The Carson City School District will be changing its nutrition services vendor come July 1 after the Board of Trustees approved a new contract with Chartwells as its food service management consultant, ending a decade-long relationship with Aramark.
The school district’s request for proposal process for a new vendor began in January. The U.S. Department of Agriculture requires districts that establish an agreement with food service management companies can renew them for up to five years but must go out to bid again after that. Carson City has been with Aramark for 10 years. However, due to some “strange circumstances” with the coronavirus pandemic this year, the USDA allowed for a sixth-year waiver on its food service management agreement mandate for districts this year to ease the RFP process if needed, Feuling reported to the board during its regular meeting Tuesday night.
Carson City’s RFP process is entrusted to a committee comprised of trustees, school employees and parents for a recommendation. The group attended a series of presentations from Aramark and Chartwells to decide whether to stay with Aramark for one more year or to change its program. Members attended a walk at Bordewich Elementary School, Carson Middle School and Carson High School and ultimately decided on Chartwells, a company better known along the East Coast. The company serves 660 districts in the U.S. with four of those in Nevada.
Julie Veal, regional sales director for Chartwells, highlighted on Tuesday Chartwells’ emphasis on chefs who prioritize education, its focus on teaching students about healthy eating, opportunities for internships and externships and its development of a robust culinary arts program.
“We know (engagement) has been lacking,” Veal said. “We want to make sure … we have the best kind of partnership that lines with the district’s vision, and we’re looking forward to this new partnership.”
In its proposal, Chartwells committed to producing a deficit of no more than $280,138 for the next school year and to remove the shortfall altogether by its fourth year if the contract continues. The company also will provide a dining director, chef and two full-time employees on site, and it will promote growth at Carson High and incorporate breakfast in the classrooms of Bordewich, Fritsch and Seeliger elementary schools. This represents an increase of 200,000 meals over the 2018-19 year.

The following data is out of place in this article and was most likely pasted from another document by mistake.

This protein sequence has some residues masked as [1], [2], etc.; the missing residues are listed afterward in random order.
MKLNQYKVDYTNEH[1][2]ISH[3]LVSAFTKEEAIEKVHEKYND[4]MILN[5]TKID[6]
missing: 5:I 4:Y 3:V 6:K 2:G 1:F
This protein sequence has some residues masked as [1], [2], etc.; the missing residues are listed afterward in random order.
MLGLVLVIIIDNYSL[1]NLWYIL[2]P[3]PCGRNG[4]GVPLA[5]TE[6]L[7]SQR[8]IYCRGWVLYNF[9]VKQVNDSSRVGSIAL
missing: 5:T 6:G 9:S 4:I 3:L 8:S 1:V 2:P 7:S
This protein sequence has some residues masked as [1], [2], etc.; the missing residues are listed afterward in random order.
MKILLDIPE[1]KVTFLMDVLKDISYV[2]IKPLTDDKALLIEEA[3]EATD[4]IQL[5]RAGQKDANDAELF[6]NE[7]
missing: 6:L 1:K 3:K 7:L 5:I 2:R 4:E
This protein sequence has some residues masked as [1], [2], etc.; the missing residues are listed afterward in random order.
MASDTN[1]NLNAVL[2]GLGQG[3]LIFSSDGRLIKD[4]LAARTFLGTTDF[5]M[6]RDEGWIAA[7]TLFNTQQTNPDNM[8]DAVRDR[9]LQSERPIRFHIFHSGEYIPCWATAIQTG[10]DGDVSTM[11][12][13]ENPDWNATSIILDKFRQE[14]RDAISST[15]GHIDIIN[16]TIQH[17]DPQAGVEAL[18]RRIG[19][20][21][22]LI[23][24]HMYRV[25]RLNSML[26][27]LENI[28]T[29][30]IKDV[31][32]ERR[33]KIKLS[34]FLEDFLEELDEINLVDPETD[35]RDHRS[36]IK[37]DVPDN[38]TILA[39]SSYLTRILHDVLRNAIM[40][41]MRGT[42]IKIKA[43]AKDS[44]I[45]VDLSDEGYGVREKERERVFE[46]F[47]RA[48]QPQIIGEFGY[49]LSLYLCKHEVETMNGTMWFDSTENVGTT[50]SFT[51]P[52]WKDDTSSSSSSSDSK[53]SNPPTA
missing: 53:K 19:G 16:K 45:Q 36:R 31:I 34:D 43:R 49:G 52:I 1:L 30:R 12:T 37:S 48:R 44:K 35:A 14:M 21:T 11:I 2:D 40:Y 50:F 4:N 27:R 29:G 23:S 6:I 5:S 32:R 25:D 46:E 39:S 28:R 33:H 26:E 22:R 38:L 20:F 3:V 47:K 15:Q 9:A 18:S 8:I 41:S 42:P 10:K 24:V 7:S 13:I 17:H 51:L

Board president Mike Walker said adding breakfast was a significant issue for students who are struggling in the classroom because they live without food in their home.
“If you want to see a real good example, try coming to school on a snow day,” he said.
While the trustees overall were pleased by the major changes Chartwells promised to bring to the table for Carson City schools, Aramark district manager Andres Montoya, calling in during public comment, asked the board to give the company one more year out of loyalty and to help avoid stressful changes on its employees. Montoya said Aramark was on pace to bring the district’s food services deficit down, reminding them of its original proposed financial guarantee of $220,000, while Chartwells provided a guarantee of $280,000.
“Changing vendors can be a stressful ordeal,” Montoya said. “Now you add the stress of doing this in the middle of everything. … Aramark is prepared to go one more year to help the district and then they’re free to go as they choose. We have fulfilled our promises.”
The board asked to see more data at a future meeting about the correlation between serving breakfast in the classroom and academic success.
“Kids learn better when they have a full belly,” Trustee Joe Cacioppo said.
Details of the specific contract with Chartwells will return to the board for consideration at a future meeting.
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